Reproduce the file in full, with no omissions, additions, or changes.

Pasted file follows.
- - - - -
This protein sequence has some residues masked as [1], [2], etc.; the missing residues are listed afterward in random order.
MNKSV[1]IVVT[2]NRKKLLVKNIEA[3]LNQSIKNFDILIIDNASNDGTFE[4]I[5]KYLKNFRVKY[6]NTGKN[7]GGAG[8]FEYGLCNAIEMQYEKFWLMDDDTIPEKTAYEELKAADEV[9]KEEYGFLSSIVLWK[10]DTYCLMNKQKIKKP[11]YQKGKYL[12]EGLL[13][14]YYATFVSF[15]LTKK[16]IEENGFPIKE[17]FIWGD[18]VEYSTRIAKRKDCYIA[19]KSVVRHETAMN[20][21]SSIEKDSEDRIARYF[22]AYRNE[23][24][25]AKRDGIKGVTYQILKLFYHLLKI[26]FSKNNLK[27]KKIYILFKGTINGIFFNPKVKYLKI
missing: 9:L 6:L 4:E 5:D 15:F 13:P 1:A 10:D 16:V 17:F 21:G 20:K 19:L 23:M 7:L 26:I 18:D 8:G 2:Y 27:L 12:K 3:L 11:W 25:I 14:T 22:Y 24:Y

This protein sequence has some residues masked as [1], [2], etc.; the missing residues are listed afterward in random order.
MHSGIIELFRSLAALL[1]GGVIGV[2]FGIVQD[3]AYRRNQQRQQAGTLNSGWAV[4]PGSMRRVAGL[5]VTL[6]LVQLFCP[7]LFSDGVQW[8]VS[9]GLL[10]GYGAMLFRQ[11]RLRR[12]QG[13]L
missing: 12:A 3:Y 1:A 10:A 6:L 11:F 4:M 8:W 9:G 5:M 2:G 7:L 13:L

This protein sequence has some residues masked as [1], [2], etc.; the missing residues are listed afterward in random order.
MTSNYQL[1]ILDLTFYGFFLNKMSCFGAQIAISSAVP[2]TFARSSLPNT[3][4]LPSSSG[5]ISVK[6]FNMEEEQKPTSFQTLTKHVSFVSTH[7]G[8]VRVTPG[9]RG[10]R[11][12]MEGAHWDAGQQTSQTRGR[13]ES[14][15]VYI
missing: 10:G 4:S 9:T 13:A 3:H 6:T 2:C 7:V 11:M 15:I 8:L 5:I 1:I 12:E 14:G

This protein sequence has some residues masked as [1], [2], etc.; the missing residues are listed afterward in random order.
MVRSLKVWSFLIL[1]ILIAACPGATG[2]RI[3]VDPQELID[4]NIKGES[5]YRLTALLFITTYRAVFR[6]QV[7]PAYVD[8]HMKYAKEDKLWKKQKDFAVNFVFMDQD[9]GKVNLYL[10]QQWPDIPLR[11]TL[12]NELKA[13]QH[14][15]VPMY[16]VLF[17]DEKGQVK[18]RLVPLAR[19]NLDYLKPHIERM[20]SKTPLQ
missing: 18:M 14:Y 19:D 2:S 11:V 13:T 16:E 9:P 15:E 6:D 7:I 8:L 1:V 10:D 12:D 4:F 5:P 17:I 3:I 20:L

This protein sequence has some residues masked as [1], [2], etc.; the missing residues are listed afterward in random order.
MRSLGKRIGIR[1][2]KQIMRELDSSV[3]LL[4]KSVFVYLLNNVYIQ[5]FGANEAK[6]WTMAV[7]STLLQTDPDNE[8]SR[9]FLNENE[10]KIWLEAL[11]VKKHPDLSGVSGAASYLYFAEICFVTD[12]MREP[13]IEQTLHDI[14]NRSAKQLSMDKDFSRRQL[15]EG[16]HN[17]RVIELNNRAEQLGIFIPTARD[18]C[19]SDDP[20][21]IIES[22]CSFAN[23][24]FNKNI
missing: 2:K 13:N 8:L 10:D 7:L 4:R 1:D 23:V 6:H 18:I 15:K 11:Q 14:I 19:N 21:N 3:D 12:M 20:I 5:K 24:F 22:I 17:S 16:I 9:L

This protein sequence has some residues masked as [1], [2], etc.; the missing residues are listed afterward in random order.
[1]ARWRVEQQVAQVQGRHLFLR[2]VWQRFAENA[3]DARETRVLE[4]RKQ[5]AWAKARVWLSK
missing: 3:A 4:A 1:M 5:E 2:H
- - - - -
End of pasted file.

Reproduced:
This protein sequence has some residues masked as [1], [2], etc.; the missing residues are listed afterward in random order.
MNKSV[1]IVVT[2]NRKKLLVKNIEA[3]LNQSIKNFDILIIDNASNDGTFE[4]I[5]KYLKNFRVKY[6]NTGKN[7]GGAG[8]FEYGLCNAIEMQYEKFWLMDDDTIPEKTAYEELKAADEV[9]KEEYGFLSSIVLWK[10]DTYCLMNKQKIKKP[11]YQKGKYL[12]EGLL[13][14]YYATFVSF[15]LTKK[16]IEENGFPIKE[17]FIWGD[18]VEYSTRIAKRKDCYIA[19]KSVVRHETAMN[20][21]SSIEKDSEDRIARYF[22]AYRNE[23][24][25]AKRDGIKGVTYQILKLFYHLLKI[26]FSKNNLK[27]KKIYILFKGTINGIFFNPKVKYLKI
missing: 9:L 6:L 4:E 5:D 15:F 13:P 1:A 10:D 16:V 17:F 21:G 20:K 19:L 23:M 7:L 26:I 18:D 8:G 2:Y 27:L 12:K 3:L 11:W 25:I 14:T 22:Y 24:Y

This protein sequence has some residues masked as [1], [2], etc.; the missing residues are listed afterward in random order.
MHSGIIELFRSLAALL[1]GGVIGV[2]FGIVQD[3]AYRRNQQRQQAGTLNSGWAV[4]PGSMRRVAGL[5]VTL[6]LVQLFCP[7]LFSDGVQW[8]VS[9]GLL[10]GYGAMLFRQ[11]RLRR[12]QG[13]L
missing: 12:A 3:Y 1:A 10:A 6:L 11:F 4:M 8:W 9:G 5:M 2:G 7:L 13:L

This protein sequence has some residues masked as [1], [2], etc.; the missing residues are listed afterward in random order.
MTSNYQL[1]ILDLTFYGFFLNKMSCFGAQIAISSAVP[2]TFARSSLPNT[3][4]LPSSSG[5]ISVK[6]FNMEEEQKPTSFQTLTKHVSFVSTH[7]G[8]VRVTPG[9]RG[10]R[11][12]MEGAHWDAGQQTSQTRGR[13]ES[14][15]VYI
missing: 10:G 4:S 9:T 13:A 3:H 6:T 2:C 7:V 11:M 15:I 8:L 5:I 1:I 12:E 14:G

This protein sequence has some residues masked as [1], [2], etc.; the missing residues are listed afterward in random order.
MVRSLKVWSFLIL[1]ILIAACPGATG[2]RI[3]VDPQELID[4]NIKGES[5]YRLTALLFITTYRAVFR[6]QV[7]PAYVD[8]HMKYAKEDKLWKKQKDFAVNFVFMDQD[9]GKVNLYL[10]QQWPDIPLR[11]TL[12]NELKA[13]QH[14][15]VPMY[16]VLF[17]DEKGQVK[18]RLVPLAR[19]NLDYLKPHIERM[20]SKTPLQ
missing: 18:M 14:Y 19:D 2:S 11:V 13:T 16:E 9:P 15:E 6:D 7:I 8:L 1:V 10:D 12:D 4:F 5:P 17:I 3:I 20:L

This protein sequence has some residues masked as [1], [2], etc.; the missing residues are listed afterward in random order.
MRSLGKRIGIR[1][2]KQIMRELDSSV[3]LL[4]KSVFVYLLNNVYIQ[5]FGANEAK[6]WTMAV[7]STLLQTDPDNE[8]SR[9]FLNENE[10]KIWLEAL[11]VKKHPDLSGVSGAASYLYFAEICFVTD[12]MREP[13]IEQTLHDI[14]NRSAKQLSMDKDFSRRQL[15]EG[16]HN[17]RVIELNNRAEQLGIFIPTARD[18]C[19]SDDP[20][21]IIES[22]CSFAN[23][24]FNKNI
missing: 2:K 13:N 8:L 10:D 7:L 4:R 1:D 23:V 6:H 18:I 15:K 11:Q 14:I 19:N 21:N 3:D 12:M 20:I 5:K 24:F 22:I 17:S 16:I 9:L

This protein sequence has some residues masked as [1], [2], etc.; the missing residues are listed afterward in random order.
[1]ARWRVEQQVAQVQGRHLFLR[2]VWQRFAENA[3]DARETRVLE[4]RKQ[5]AWAKARVWLSK
missing: 3:A 4:A 1:M 5:E 2:H